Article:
I posted a detailed reply then, and will to this one in a few days. Some good things, mostly erroneous, especially in the Worship Wars link. The music history in that is abominable. Music was sophisticated and fully developed in Palestine during the first century. There were harmony and polyphony as well as an abundance of instruments and instrumentalists and a wide array of styles.

    More to come on that later.
     
  12. Dr. Bob

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    For most of our churches, the only TRUE "worship" is when we give our offering in the collection box.
     
  13. Joshua Rhodes

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    Unfortunately, Dr. Bob... you may be right. And Aaron, the link was merely a springboard for discussion on what makes worship really worship... not a debate over music from the 1st Century. I look forward to your next post, but please post your comments on the subject of worship and not just music... Worship is more than just music, wouldn't you agree?
     
  14. Aaron

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    I'm formulating a response to Kauflin's points in the article you cited, but I will also include a sizeable discussion on material in the Worship Wars link from that page.

    This is, after all, the Music Ministry forum. And it's a debate forum.
     
  15. Joshua Rhodes

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    Or course, Aaron. I wasn't implying otherwise.
     
  16. Dale McNamee

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    Dear Joshua,

    Merry Christmas!

    I read the article and it seems to be summed up in the section "Fueled by Faith":

    " Playing beautiful music, singing and lifting hands, closing our eyes, or being part of a church that teaches on worship — none of these ensure that we are worshiping God. We must actively believe the words we are singing and saying to the point that it affects our minds and hearts. We must consciously meditate on the words we are singing, rather than, say, on what we'll be having for lunch. Exercising faith in this way can be difficult, for we are easily distracted. But God, the author and perfecter of our faith, will give us grace to overcome, even in the midst of our weakness (and hunger).

    Hebrews 11:6 makes the necessity of faith clear: "Without faith it is impossible to please God, because anyone who comes to him must believe that he exists and that he rewards those who earnestly seek him." We approach God in faith, or we do not approach him at all.

    Faith is the hand of the soul, and without it we cannot grasp eternal things. It is only by faith that we can recognize God, approach him, speak to him, hear him, feel his presence, and be delighted with his perfections. Where there is no faith, there has been no quickening of the Holy Spirit, for faith is of the very essence of spiritual life.

    It is vital that we understand the distinction between the role of music and the role of faith in drawing near to God. Music has many benefits. It moves us emotionally. It helps us to reflect on, remember, and be affected by the truth. However, apart from faith resonating in our hearts, we are no closer to God when we sing than we wash dishes or do homework.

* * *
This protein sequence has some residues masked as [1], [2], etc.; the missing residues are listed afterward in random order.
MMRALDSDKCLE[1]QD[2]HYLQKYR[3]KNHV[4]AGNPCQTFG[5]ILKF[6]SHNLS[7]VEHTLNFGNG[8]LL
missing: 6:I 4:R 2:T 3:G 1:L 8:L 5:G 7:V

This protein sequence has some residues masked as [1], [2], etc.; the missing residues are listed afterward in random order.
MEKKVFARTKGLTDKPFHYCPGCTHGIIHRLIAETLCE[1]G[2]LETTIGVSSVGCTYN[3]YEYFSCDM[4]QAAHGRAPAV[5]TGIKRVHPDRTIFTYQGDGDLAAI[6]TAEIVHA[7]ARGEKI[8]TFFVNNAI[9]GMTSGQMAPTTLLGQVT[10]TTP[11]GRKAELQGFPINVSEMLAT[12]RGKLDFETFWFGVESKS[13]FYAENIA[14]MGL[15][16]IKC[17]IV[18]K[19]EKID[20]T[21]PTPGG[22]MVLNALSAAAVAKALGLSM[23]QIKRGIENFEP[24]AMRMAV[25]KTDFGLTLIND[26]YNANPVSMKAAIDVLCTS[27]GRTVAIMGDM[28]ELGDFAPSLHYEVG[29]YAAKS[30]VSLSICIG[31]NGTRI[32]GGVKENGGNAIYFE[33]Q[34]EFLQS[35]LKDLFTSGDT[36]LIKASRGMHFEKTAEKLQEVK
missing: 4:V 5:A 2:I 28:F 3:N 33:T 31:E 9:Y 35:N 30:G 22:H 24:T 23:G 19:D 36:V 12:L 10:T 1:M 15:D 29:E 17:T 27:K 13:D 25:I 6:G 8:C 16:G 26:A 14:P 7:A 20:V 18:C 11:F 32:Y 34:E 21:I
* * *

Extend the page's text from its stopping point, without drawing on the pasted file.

Ultimately, this means that as I seek to exalt God, I place no value in my own efforts, enthusiasm, talents, intelligence, background, repentance, or desire. My confidence lies in the faithful character of God, the perfect sacrifice of Jesus on my behalf, and the trustworthiness of his promises. This is worship fueled by faith."

    Faith is the "heart of worship".

    In Christ,

    Dale
     
  17. fireweed59

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    I'm not sure how Dr. Bob intends this statement, (tongue-in-cheek, sarcasm, etc.) but there is truth to it. I think obedience is an aspect of worship, hence, an offering to the Lord falls into this category. Of course, simply being there at the assembly qualifies if this obedience premise is accepted. Any time we excercise obedience, there is an aspect of worship taking place, therefore, we can be worshipful daily as we lead our lives.
     
  18. superdave

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    And for the most part, probably not there either
     
  19. Bro. Lewis

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    I can agree with the connection of giving of our money and true worship. I'll gop as far to say that if one is overly offended by this notion maybe he worships money.
     
  20. Aaron

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    I promised a detailed response, but my time right now is so limited, that a detailed response is impossible. Let me just deal with the basic premise of Kauflin's article and call it good for now.

    Boiled down, Kauflin's point was that true worship is whatever one believes is true worship if in his own mind he really believes he is worshipping God. He marginalized the arguments against the demeanor (or style) of worship as secondary and hypersensitive.

    Fortunately, the One who is to be worshipped has defined true worship for us, But the hour cometh, and now is, when the true worshippers shall worship the Father in spirit and in truth: for the Father seeketh such to worship him.

    Here it is in a straightforward maxim, a universal and non-optional principle. True worship is defined by its object and manner.

    This bears repeating.

    True worship is defined by its object and manner (or style). Equally.

    If the manner is wrong, then of course, the object is offended, and really not being worshipped. I have yet to hear anyone offer the opinion that the Father is not to be the object of our worship, yet Kauflin made that the central plank in his arguments. If we were focused on God, then none of the "secondary" issues (e.g. music) would be issues.

    Kauflin is saying that the object of worship is the defining element, and that attention to manner or demeanor is "idolatry". But Jesus is clear, the object AND the manner. And this we understand even unconsciously. Our manner of interaction with someone is determined by our character and the nature of the relationship. Always. ANd so why must our manner be in spirit and in truth? Because God is a Spirit, and God is the Truth.

    So Kauflin's article has done nothing to answer any of the questions. He only skirted the issue by offering an "incomplete and misleading" definition. We're still where we were before, debating over what makes something spiritual or carnal.

    There is much more that needs to be said about true worship, but this post is longer than I like to make them. My purpose was to reveal the error in Kauflin's basic premise. I've done that. Everything else is academic.